Most disagreements aren’t just about the cards on the table. They’re just as much about who’s at the table. What time the game is being played. The last fifty games before this one. And about all the other people the current participants ever played with as well.
So it’s no wonder the game ends up making little sense to folks who think everything they need to know to make the winning argument is reading the cards facing up.
One good way to tell how much a conflict is about those cards, or about something else, is to gauge the temperature of the tone. If it’s unreasonably, disproportionately hot, then it’s probably not just about the current specifics. There are very few specific situations and details that’ll make people hit the red zone on the account of those alone.
People get worked up by compounding circumstances and repeating dynamics. Like, why does he always have to say it like this! Or, can’t she see how this is just yet another example of this other thing we’ve talking about so many times?
It’s not at all uncommon for the context to dwarf the particulars. But it’s exceedingly common for people to be oblivious to the fact. And before you know it, the argument ends up boiling over, while a proxy war of disagreement is waged.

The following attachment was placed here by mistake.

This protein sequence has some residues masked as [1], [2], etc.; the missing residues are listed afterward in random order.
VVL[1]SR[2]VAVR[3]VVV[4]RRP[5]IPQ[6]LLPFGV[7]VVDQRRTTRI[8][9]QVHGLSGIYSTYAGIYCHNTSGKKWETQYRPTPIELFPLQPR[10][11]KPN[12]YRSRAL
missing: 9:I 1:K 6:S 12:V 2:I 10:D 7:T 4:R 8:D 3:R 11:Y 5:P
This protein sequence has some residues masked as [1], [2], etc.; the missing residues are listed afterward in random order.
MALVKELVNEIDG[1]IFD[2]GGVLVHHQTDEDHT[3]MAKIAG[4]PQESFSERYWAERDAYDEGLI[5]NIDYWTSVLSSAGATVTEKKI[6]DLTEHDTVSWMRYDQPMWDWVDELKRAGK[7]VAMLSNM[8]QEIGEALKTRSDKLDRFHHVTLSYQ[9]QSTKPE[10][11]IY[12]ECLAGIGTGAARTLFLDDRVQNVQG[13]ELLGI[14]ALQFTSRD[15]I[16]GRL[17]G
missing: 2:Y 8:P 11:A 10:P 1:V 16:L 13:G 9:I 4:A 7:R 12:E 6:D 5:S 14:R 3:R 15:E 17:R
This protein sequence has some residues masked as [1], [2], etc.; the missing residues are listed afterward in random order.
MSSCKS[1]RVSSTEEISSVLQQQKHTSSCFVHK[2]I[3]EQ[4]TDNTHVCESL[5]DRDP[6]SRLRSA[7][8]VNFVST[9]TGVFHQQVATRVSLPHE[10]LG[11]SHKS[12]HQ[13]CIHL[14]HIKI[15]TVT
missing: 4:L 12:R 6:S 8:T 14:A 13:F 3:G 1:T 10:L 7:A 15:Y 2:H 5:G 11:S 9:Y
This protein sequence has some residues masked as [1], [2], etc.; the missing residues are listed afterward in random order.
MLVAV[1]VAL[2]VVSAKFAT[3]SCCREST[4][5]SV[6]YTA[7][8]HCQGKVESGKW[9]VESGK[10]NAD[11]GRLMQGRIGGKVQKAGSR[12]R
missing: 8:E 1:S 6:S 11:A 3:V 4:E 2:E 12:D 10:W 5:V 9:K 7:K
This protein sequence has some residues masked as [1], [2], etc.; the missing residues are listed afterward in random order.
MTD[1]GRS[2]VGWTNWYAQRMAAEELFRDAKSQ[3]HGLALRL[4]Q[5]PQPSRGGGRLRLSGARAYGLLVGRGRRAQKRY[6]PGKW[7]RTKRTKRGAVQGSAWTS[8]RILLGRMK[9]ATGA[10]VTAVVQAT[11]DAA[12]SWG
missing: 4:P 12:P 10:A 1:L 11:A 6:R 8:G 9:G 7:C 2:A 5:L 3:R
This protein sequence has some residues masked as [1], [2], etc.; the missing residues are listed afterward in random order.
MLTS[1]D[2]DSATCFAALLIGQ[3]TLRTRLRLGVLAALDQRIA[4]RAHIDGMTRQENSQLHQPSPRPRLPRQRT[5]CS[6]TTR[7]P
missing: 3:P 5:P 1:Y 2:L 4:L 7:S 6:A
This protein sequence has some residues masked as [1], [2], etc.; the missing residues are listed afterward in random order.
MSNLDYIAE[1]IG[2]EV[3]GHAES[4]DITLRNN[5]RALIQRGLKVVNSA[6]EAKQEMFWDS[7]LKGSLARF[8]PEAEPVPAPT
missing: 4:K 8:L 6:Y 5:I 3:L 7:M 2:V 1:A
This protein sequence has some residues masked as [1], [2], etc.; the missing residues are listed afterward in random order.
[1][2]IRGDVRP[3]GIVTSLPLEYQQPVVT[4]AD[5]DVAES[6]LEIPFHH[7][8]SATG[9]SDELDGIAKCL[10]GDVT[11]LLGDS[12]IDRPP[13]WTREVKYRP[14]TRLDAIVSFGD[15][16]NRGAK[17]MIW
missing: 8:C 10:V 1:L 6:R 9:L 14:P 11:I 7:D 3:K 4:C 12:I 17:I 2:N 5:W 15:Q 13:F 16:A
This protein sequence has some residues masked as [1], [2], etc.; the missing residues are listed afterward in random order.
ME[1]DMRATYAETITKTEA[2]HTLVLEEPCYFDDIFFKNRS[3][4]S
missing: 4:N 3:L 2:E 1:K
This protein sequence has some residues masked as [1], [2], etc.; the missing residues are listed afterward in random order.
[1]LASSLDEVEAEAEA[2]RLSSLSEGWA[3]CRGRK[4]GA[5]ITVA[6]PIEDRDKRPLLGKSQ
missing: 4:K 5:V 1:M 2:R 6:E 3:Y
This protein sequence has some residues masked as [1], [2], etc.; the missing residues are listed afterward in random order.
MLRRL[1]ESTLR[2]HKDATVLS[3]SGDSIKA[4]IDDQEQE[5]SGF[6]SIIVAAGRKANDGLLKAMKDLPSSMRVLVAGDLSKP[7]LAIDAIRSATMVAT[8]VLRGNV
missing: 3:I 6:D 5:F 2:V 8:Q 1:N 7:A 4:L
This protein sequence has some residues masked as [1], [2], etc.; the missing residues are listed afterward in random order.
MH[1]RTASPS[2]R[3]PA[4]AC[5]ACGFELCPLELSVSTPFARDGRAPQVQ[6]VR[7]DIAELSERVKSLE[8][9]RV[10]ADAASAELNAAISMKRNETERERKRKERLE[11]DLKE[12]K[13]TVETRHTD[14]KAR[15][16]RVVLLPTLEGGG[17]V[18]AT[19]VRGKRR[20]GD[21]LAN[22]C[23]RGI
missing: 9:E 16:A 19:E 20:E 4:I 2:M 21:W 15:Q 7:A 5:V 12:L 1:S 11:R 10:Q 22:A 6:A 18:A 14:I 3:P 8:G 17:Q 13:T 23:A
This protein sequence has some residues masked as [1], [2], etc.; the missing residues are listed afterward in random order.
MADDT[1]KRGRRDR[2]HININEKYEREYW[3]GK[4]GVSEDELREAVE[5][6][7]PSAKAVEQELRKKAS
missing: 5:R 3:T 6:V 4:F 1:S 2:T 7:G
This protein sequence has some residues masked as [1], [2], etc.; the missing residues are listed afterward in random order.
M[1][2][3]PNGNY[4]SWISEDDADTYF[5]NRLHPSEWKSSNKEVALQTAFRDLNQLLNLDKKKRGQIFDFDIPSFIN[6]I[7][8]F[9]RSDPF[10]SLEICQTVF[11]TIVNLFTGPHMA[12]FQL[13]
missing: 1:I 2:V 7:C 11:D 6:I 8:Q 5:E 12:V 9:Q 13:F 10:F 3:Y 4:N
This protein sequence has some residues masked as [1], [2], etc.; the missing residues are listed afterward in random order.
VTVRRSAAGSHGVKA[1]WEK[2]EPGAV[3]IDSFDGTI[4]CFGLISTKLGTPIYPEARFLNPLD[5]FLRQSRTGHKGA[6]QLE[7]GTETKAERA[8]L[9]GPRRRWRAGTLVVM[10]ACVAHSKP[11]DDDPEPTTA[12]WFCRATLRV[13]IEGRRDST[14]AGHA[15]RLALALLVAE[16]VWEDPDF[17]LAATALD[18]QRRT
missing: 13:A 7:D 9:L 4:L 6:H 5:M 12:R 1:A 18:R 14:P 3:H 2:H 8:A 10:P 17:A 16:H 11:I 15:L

This is one of the reasons why it’s so rare for online arguments between strangers to go anywhere productive. Unless the topic of discussion can be reduced to purely logic points — and really, what topic can? — you’re going to have to engaged with all the extracurriculars. But how can you, if you don’t know what they are, because you don’t know the other person’s circumstances or experiences?
At least if you’re invested in the other person, like if you work, live, or play together, you can spend the time to learn their circumstances and examine their experiences. Once you learn the context, the where-are-they-coming-from, you can start to make progress together on that hot topic. And by the time you’ve bothered to dive that deep, the whole thing has probably cooled off enough for gentle hands to touch.
Conflicts are rarely just about the cards on the table was originally published in Signal v. Noise on Medium, where people are continuing the conversation by highlighting and responding to this story.